By Dennis Abrams
Herman Melville’s Moby Dick, first published in 1851 and is now, of course, considered a classic of world literature by anyone’s standards. Even so, it’s taken 154 years for an unabridged version of the book to be translated into Thai.
But according to the Bangkok Post, it took a crowdfunding translation project, readery.co/moby-dick, headed by the independent publisher Unlimited Literature, founded by Kittiphol Saragganonda and Warong Lupaiboon, and co-managed by the online bookstore Readery.
The project is not commercially driven. The goal is to print 700 copies of Moby Dick, with a target of 700 contributions, each of at least 700 baht (US$21) to cover the entire 500,000-bhat (US$15,350) cost of the project. In turn, each contributor will receive a hardcover copy of the book, “heroically” translated by Kwanduang Sae-tia and edited by Montree Phoomee.
What makes the project so cool though is this: “The true aim of the project isn’t about physical copies of the book, but instead the free sharing of knowledge and literature. The translated text of Moby Dick will be made public, meaning that any publisher willing to print it — commercial, educational or otherwise — is welcome to do under a Creative Commons license.”
The project is 100% funded and the book is expected to be published in June 2015.
Kittiphol told the Post, “There were a couple of Thai editions of Moby Dick before — I remember reading it as a teenager. But it was the abridged version, not the full, complete Moby Dick. We’re not translating the book in order to sell it. The crowdfunded project is mainly to support the translation, because the text will be made free. We believe classic literature should be made available to everyone in a language that can be accessed by a lot of people.”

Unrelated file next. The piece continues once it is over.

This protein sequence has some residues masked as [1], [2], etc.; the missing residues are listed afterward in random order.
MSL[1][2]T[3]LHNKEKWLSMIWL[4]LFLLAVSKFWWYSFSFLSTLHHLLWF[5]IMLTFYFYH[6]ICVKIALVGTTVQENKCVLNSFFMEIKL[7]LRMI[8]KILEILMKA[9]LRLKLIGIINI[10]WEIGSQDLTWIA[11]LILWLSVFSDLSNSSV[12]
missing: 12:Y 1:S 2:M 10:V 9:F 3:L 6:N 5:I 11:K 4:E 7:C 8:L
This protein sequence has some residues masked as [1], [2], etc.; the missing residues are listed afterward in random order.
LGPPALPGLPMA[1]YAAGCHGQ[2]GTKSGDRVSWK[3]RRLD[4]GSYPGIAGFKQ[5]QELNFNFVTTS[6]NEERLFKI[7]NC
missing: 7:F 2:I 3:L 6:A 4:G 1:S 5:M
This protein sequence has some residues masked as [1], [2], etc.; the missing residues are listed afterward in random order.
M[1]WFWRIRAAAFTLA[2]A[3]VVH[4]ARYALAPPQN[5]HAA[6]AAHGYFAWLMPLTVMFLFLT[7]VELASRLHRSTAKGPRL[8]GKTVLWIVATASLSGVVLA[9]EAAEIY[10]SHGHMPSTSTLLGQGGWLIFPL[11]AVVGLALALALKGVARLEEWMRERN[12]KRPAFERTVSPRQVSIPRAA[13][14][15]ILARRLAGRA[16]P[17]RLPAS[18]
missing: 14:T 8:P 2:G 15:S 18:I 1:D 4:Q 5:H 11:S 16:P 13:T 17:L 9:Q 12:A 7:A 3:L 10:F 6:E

United Literature used the same approach last year in order to translate Plato’s Republic from the Greek direct to Thai.
“I grew up with modern classics, and 19th-century literature is a frontier that I feel under-explored [in the Thai language],” Kittiphol, who is also a writer and editor, told the paper. “Once you’ve read Moby Dick, you can never run out of conversation topics. It’s a romantic adventure, but it’s also philosophy, politics, sociology and is a portrait of capitalist cruelty. There are so many ways to interpret the book.”
“Ahab is a great character,” he continued, “a mysterious, crazy man on a mad hunt. I want to know more about him — more than Ishmael, who narrates the story. I believe that people should be able to read this book and feel the curiosity and excitement.”
The translation process itself has taken Kwanduang three years, and Kittiphol admits that the process of compiling footnotes and indexes only added to the already heavy workload. And he remains confident that the project’s donation target will not only be reached, but perhaps even exceeded.
“After that, the manuscript will be free for all to reprint, even to re-edit, with the translator credited. We have an excerpt of the translation on the website. It’s not the final edit, but you can read it now,” he said.